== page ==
What memories! I'll add to Anna's list: "Spin the bottle," the cutest Cheerleaders in the County", Louis Michael's RHS Band at the Buckwheat Festival, the world's greatest feeling playing on the varsity football, basketball and baseball teams, sledding down Church street hill and the "Bricks," admiring Manheim's principal's homemade snow skis (Mr. Helmick), being a "drug store cowboy" with a "brown cow" in hand at Dr. Glover's Drug Store, Monday morning's assembly in the old gym, and .......... Joe N. As Pascal said, "Happiness is being where you want to be, and needing not to go elsewhere..." To be at the center, and not in the suburbs, with the center safe, clean, filled with life, where everyone wants to be. Just the opposite of the forces that drove the middle and upper classes from city downtowns to the suburbs to the exurbs. And, eventually, back to the small towns. Rowlesburg is the hidden treasure metropolitan folk don't know: to be simultaneously at the center and in the most desirable locale, that is the kernel of truth of a small town. George N.
I enjoyed working in the (Glover's) drugstore and learned a lot about waiting on customers, making sundaes, lemon cokes, stacking the magazines in the front. Also, Doctor Glover said we must always clean up and sweep the store at the end of the day. I learned how to run a drugstore and to wrap packages from Doctor Glover. Anna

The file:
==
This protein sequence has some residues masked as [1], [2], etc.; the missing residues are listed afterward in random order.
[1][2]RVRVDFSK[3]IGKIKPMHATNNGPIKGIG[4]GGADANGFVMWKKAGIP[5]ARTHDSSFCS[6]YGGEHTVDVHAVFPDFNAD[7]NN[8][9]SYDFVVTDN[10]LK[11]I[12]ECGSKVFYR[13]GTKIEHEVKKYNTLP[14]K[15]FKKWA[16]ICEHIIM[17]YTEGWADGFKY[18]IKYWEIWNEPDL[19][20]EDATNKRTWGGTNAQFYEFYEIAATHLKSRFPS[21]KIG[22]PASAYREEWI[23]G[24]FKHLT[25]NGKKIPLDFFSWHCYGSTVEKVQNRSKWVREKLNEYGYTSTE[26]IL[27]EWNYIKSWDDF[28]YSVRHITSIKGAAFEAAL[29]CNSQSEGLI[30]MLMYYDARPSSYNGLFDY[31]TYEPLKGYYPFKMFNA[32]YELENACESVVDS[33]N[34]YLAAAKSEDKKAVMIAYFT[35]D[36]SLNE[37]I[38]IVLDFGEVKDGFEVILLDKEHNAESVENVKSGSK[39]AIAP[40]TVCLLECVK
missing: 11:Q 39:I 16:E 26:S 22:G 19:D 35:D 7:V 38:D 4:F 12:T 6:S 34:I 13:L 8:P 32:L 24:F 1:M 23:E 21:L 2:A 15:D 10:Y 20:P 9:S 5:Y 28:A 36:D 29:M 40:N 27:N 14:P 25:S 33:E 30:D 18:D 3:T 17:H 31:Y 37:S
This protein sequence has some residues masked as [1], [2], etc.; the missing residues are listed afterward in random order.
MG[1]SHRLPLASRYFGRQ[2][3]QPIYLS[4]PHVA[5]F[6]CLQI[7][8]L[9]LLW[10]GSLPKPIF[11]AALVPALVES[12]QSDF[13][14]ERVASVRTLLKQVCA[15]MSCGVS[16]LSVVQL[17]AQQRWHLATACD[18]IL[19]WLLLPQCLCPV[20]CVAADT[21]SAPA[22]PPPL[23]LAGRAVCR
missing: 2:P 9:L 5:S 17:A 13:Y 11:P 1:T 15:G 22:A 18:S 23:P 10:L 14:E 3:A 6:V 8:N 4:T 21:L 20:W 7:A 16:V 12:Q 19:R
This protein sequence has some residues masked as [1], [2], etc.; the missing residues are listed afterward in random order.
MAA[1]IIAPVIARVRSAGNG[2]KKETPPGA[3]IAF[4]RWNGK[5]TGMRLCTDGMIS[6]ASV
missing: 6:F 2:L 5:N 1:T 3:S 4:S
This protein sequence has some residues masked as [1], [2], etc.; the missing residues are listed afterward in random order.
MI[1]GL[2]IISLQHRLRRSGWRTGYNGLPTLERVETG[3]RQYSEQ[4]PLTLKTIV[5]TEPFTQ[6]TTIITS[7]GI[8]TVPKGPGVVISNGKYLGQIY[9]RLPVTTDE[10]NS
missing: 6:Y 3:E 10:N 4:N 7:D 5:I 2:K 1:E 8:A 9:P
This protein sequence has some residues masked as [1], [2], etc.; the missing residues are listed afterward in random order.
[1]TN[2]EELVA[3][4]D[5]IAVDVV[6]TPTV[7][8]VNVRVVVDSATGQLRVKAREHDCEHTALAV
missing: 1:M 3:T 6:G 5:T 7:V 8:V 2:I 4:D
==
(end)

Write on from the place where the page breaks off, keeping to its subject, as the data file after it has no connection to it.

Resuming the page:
I remember the "after school feeling of joy and exhilaration" as I rollerskated on the sidewalks all over town in March. I also had a jolly time flying kites with my dad, siblings and schoolmates in the park during the month of March. Anna
RHS is our palace, our mansion, our special house. It is a beautiful and holy place for those of us who gained our first knowledge of the world from the first grade up through graduation. I know that it will become a showcase of culture, history and beauty. It is a solid project that will need subsidy from the government and donors. We all want to see our great brick building with style go upward. Tourists will be curious and amazed at the success and at the ability of our Rowlesburg citizens to pull together. Anna

Vera Hayden was a great role model. She made great "brown cows." She knew how to work with the public. Anna
For forteen years, St. Philomena's has been dark. Yes, a light went out in 1996, a very important light went out for the few Catholic families that were left. Now the light has returned in different ways.